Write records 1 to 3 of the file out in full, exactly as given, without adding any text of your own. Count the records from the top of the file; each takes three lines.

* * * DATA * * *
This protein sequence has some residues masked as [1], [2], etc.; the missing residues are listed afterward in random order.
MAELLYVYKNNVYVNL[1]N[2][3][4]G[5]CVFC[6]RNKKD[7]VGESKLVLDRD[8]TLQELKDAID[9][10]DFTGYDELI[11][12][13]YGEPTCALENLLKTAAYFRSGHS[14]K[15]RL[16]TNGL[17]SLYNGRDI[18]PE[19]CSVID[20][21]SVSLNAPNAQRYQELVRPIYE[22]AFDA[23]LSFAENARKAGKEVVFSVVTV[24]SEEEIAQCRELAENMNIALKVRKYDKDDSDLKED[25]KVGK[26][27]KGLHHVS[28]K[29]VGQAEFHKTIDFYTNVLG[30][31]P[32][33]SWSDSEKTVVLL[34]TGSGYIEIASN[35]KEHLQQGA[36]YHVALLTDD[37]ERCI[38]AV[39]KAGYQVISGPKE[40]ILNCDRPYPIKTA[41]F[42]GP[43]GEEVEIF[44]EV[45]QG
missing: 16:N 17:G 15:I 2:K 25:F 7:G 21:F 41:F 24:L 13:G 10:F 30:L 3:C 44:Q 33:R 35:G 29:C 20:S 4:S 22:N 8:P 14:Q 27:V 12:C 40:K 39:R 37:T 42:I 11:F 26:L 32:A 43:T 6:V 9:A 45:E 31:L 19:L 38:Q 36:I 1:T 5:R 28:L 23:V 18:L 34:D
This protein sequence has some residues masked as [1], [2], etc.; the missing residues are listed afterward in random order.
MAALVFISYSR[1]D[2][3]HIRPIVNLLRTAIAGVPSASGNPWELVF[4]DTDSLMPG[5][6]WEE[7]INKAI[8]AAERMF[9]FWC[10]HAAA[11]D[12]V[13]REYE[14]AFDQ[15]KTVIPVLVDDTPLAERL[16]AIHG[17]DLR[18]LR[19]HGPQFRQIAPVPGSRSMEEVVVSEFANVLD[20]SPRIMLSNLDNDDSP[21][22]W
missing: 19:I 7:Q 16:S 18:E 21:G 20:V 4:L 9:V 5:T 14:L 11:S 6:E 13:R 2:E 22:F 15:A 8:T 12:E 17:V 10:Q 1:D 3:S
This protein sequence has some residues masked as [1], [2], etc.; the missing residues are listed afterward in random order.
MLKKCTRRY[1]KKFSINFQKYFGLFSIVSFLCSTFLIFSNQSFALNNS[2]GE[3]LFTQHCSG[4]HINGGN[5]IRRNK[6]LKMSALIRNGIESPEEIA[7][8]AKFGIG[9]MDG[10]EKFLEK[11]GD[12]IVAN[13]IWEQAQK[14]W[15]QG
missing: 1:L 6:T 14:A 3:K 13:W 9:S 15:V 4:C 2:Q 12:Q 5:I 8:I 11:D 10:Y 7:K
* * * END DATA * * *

This protein sequence has some residues masked as [1], [2], etc.; the missing residues are listed afterward in random order.
MAELLYVYKNNVYVNL[1]N[2][3][4]G[5]CVFC[6]RNKKD[7]VGESKLVLDRD[8]TLQELKDAID[9][10]DFTGYDELI[11][12][13]YGEPTCALENLLKTAAYFRSGHS[14]K[15]RL[16]TNGL[17]SLYNGRDI[18]PE[19]CSVID[20][21]SVSLNAPNAQRYQELVRPIYE[22]AFDA[23]LSFAENARKAGKEVVFSVVTV[24]SEEEIAQCRELAENMNIALKVRKYDKDDSDLKED[25]KVGK[26][27]KGLHHVS[28]K[29]VGQAEFHKTIDFYTNVLG[30][31]P[32][33]SWSDSEKTVVLL[34]TGSGYIEIASN[35]KEHLQQGA[36]YHVALLTDD[37]ERCI[38]AV[39]KAGYQVISGPKE[40]ILNCDRPYPIKTA[41]F[42]GP[43]GEEVEIF[44]EV[45]QG
missing: 16:N 17:G 15:I 2:K 25:F 7:G 21:F 41:F 24:L 13:G 10:F 30:L 3:C 44:Q 33:R 35:G 29:C 20:S 4:S 22:N 8:P 14:Q 27:V 12:C 40:K 39:R 37:T 42:I 11:F 26:L 32:A 43:T 6:V 9:A 45:E 31:L 19:L 38:Q 36:I 1:T 5:R 28:L 23:V 18:L 34:D
This protein sequence has some residues masked as [1], [2], etc.; the missing residues are listed afterward in random order.
MAALVFISYSR[1]D[2][3]HIRPIVNLLRTAIAGVPSASGNPWELVF[4]DTDSLMPG[5][6]WEE[7]INKAI[8]AAERMF[9]FWC[10]HAAA[11]D[12]V[13]REYE[14]AFDQ[15]KTVIPVLVDDTPLAERL[16]AIHG[17]DLR[18]LR[19]HGPQFRQIAPVPGSRSMEEVVVSEFANVLD[20]SPRIMLSNLDNDDSP[21][22]W
missing: 19:I 7:Q 16:S 18:E 21:G 20:V 4:L 9:V 5:T 14:L 11:S 6:E 13:R 2:E 22:F 15:A 8:T 12:E 17:V 10:Q 1:D 3:S
This protein sequence has some residues masked as [1], [2], etc.; the missing residues are listed afterward in random order.
MLKKCTRRY[1]KKFSINFQKYFGLFSIVSFLCSTFLIFSNQSFALNNS[2]GE[3]LFTQHCSG[4]HINGGN[5]IRRNK[6]LKMSALIRNGIESPEEIA[7][8]AKFGIG[9]MDG[10]EKFLEK[11]GD[12]IVAN[13]IWEQAQK[14]W[15]QG
missing: 1:L 6:T 14:A 3:K 13:W 9:S 15:V 4:C 2:Q 12:Q 5:I 8:I 11:D 10:Y 7:K